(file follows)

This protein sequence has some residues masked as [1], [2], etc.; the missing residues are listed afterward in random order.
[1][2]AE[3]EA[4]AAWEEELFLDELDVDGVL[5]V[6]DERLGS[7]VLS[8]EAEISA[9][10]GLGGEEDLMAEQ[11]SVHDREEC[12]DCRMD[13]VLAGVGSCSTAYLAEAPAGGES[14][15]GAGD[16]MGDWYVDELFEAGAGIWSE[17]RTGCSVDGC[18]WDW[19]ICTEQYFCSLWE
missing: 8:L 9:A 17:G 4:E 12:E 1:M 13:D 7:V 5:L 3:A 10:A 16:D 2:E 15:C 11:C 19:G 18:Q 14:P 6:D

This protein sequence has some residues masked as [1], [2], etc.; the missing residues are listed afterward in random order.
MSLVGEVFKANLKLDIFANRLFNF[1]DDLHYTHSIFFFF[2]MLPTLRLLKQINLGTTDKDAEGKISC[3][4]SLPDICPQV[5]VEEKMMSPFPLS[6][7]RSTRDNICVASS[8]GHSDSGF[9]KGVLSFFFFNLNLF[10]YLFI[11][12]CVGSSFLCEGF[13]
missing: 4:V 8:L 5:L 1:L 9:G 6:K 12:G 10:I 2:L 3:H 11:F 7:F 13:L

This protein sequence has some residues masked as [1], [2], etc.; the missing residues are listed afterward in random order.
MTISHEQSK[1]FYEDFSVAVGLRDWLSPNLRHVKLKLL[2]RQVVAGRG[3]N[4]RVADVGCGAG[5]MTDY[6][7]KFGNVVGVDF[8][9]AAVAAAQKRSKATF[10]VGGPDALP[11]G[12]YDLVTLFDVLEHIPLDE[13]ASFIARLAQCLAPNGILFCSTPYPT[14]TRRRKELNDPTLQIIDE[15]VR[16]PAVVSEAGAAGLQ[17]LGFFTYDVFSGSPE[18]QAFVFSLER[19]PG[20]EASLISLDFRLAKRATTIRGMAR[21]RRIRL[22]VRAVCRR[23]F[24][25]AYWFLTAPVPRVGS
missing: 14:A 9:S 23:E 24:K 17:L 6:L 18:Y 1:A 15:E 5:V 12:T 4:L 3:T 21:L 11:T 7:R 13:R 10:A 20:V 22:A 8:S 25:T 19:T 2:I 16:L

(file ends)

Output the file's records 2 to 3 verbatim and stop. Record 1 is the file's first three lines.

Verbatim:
This protein sequence has some residues masked as [1], [2], etc.; the missing residues are listed afterward in random order.
MSLVGEVFKANLKLDIFANRLFNF[1]DDLHYTHSIFFFF[2]MLPTLRLLKQINLGTTDKDAEGKISC[3][4]SLPDICPQV[5]VEEKMMSPFPLS[6][7]RSTRDNICVASS[8]GHSDSGF[9]KGVLSFFFFNLNLF[10]YLFI[11][12]CVGSSFLCEGF[13]
missing: 4:V 8:L 5:L 1:L 9:G 6:K 12:G 10:I 2:L 3:H 11:F 7:F 13:L

This protein sequence has some residues masked as [1], [2], etc.; the missing residues are listed afterward in random order.
MTISHEQSK[1]FYEDFSVAVGLRDWLSPNLRHVKLKLL[2]RQVVAGRG[3]N[4]RVADVGCGAG[5]MTDY[6][7]KFGNVVGVDF[8][9]AAVAAAQKRSKATF[10]VGGPDALP[11]G[12]YDLVTLFDVLEHIPLDE[13]ASFIARLAQCLAPNGILFCSTPYPT[14]TRRRKELNDPTLQIIDE[15]VR[16]PAVVSEAGAAGLQ[17]LGFFTYDVFSGSPE[18]QAFVFSLER[19]PG[20]EASLISLDFRLAKRATTIRGMAR[21]RRIRL[22]VRAVCRR[23]F[24][25]AYWFLTAPVPRVGS
missing: 14:A 9:S 23:E 24:K 17:L 6:L 18:Y 1:A 15:E 5:V 12:T 4:L 3:T 21:L 11:T 7:R 13:R 10:A 20:V 22:A 8:S 25:T 19:T 2:I 16:L